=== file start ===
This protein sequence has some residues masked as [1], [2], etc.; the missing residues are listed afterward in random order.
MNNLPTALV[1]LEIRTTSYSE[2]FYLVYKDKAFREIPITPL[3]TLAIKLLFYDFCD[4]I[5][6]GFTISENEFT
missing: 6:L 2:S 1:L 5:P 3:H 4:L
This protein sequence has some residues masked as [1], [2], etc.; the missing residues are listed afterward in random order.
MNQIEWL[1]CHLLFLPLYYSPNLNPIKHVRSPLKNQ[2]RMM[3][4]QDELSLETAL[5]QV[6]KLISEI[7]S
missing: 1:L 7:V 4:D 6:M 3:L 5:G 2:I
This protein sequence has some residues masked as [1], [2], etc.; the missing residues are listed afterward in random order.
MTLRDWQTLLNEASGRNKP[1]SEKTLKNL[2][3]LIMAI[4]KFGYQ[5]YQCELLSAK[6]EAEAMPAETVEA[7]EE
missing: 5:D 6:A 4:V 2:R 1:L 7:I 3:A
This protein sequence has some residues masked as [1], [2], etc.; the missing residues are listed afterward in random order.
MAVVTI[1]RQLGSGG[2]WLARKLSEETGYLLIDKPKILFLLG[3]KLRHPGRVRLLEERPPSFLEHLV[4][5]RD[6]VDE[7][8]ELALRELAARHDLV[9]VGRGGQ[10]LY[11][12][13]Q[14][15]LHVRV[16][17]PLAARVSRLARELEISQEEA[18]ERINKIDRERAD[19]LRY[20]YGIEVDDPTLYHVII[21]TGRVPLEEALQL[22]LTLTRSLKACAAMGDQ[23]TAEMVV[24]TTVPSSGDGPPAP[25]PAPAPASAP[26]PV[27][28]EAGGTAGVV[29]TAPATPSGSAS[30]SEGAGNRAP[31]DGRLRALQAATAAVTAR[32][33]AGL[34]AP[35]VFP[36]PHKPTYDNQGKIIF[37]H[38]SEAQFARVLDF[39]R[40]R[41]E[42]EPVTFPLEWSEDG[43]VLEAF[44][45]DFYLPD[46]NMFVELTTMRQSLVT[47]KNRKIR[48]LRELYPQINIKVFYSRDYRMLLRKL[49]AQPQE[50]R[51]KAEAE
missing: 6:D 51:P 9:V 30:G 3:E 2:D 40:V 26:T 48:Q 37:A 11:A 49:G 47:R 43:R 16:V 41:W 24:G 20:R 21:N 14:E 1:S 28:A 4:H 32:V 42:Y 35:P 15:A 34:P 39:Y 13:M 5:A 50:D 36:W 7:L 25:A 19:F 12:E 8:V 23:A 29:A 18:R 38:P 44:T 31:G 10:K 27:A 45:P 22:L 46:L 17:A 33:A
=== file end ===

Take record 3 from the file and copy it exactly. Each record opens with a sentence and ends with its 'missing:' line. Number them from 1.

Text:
This protein sequence has some residues masked as [1], [2], etc.; the missing residues are listed afterward in random order.
MTLRDWQTLLNEASGRNKP[1]SEKTLKNL[2][3]LIMAI[4]KFGYQ[5]YQCELLSAK[6]EAEAMPAETVEA[7]EE
missing: 5:D 6:A 4:V 2:R 1:L 7:I 3:A